100 days: rage builds quietly from two directions
When Barack Obama came to Elkhart, Indiana in February it was Ed Neufeldt who introduced him. "We want to work," Ed told Obama, who embraced him warmly.
The big, genial 62-year old used to build the motor caravans Americans call RVs, and Elkhart is the capital of the RV industry. But when credit dried up the RV industry collapsed. Ed's been out of work since September, after 32 years in the industry - 27 of them without a single day's sickness, he tells me proudly.
Back then, in February, Obama's main problem seemed to be the Congressional Republicans, who were blocking and tinkering with his fiscal stimulus Bill. Now things seem more complicated. The fiscal stimulus is taking a long time to kick in, and the very principle of it is deeply resented by men like Ed, even though he will benefit from it in unemployment pay and health insurance payments.
100 days into the Obama presidency I found Ed and his former colleagues hard at work building timber-frame homes for homeless families. It's a church-run project - they work for nothing. What they share with Obama, these men, is a deep religious faith. On almost everything else their attitudes reveal that this is not really Obama country.
"We want them to get out of the way and let us work," one tells me. Them being the government. "We don't want to be construction workers: what are we going to do? Be the man that holds the sign saying stop-go? We're not trained for anything else!"
To these men - as for many Republican politicians - spending taxpayers money to get out of a recession seems wrong on principle. In Indiana the Republican governor has at least taken it - others, Sarah Palin included, have refused the money. But if it's to be spent at all they would have preferred it as tax cuts or simple cash giveaways. What the Elkhart men want is for Americans to start buying RVs again, not for the government to put them to work on building roads.
Of course that is only half the story of America; as we found out in the election it is, precisely, just under half. The other half of America bought the argument that state intervention, an end to "trickle-down" economics could put the country right. But even in this demographic there is trouble.
A few days after I visited Elkhart I found myself being pinned against the walls at a trendy book publishing party in Brooklyn by student activists who think Obama is just a sell out. Virtually everybody politically active on the liberal wing of the Democrats is involved in a perpetual one-note riff on the theme of Obama's timidity; his "capture" by Clinton-era machine politicians and Wall Street. "The Good the Bad and Geithner" was Arianna Huffington's memorable headline on her balance sheet of the first 100 days.
Among mainstream political journalists there is a certain insouciance about all this: if politics is just elections and polls, then Obama is flying high. His approval rating is good, he's just recruited a Republican senator, taking him close to the tipping point where he can get his laws through Congress with ease. But I can't help recalling what happened with the TARP in September.
Paulson's bank bailout plan enraged right wing, small town America - and that rage coincided with the rage of the liberal left. Both saw the bailout as wrong in principle, both pressured their representatives. The result was the final few weeks of the Bush administration found it trapped between left and right wing plebeian rage.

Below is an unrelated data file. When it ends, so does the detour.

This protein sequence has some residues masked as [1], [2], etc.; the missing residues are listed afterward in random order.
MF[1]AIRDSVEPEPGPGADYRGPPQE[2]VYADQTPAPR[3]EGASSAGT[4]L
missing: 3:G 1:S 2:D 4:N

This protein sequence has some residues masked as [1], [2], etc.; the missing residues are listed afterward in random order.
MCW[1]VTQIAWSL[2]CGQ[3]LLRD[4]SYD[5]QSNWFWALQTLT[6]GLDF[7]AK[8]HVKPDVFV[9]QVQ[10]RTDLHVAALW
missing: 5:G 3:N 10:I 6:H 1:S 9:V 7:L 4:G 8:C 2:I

There is no rage right now - the tax tea parties were stunts organized by a Republican base layer whose top political leaders remain disoriented. But give it time. Ed and his colleages were mainly laid off last September. Six months unemployment, plus two Federally funded extensions, should take them to September 09. "That's when the rubber meets the road," says Ed. "People will lose their cars, their vehicles."
Meanwhile we have not yet seen the full shape of Geithner's bank bailout. While in Britain the failing banks were sternly ordered to take state money, and the government took a massive stake (if not control), in the USA there is still something of a fandango going on between Geithner and Wall Street; the banks are determined not to be recapitalized by the state, not to give up a major stake and have lobbied hard to make sure the coming bailout deal is highly favourable to them.
Not a day goes by without the leader writers and senior op-ed people at the New York Times, HuffPo, Truthout etc denouncing this as treachery and pronouncing that it will fail. We'll see: at my Brooklyn party there were also plenty of people prepared to believe that Obama is planning an unannounced coup against the banks that will leave Citigroup and Bank of America partially nationalized.
The nightmare for Obama is: what if the fiscal stimulus fails to deliver, while simultaneously enraging the small-town conservatives; meanwhile the bank bailout delivers only to the Wall Street elite, simultaneously enraging the urban left. And what if this coincides with Ed and his mates having their dole cut off, and my student radicals and their mates entering the jobs market to find there are no more jobs in Starbucks?
100 days is too soon to judge any presidency, certainly on the economic front. But America's media and civil society is alive with "Plan B" discussions. Many Republican governors are quietly implementing a Plan B version of the stimulus, allocating money to projects that reflect their own political and economic philosophies. In the pages of the New York Times its more overt: from Krugman, Stiglitz and Robert Reich you have a daily dose of advice to Obama to cauterize the banking losses, spend the stimulus money faster, and just generally to get on with it.
Tune into Newsnight, live from Chicago, to see my report on the fiscal stimulus and hear a stellar cast of commentators and politicos battle it out. Tonight at 2230 GMT.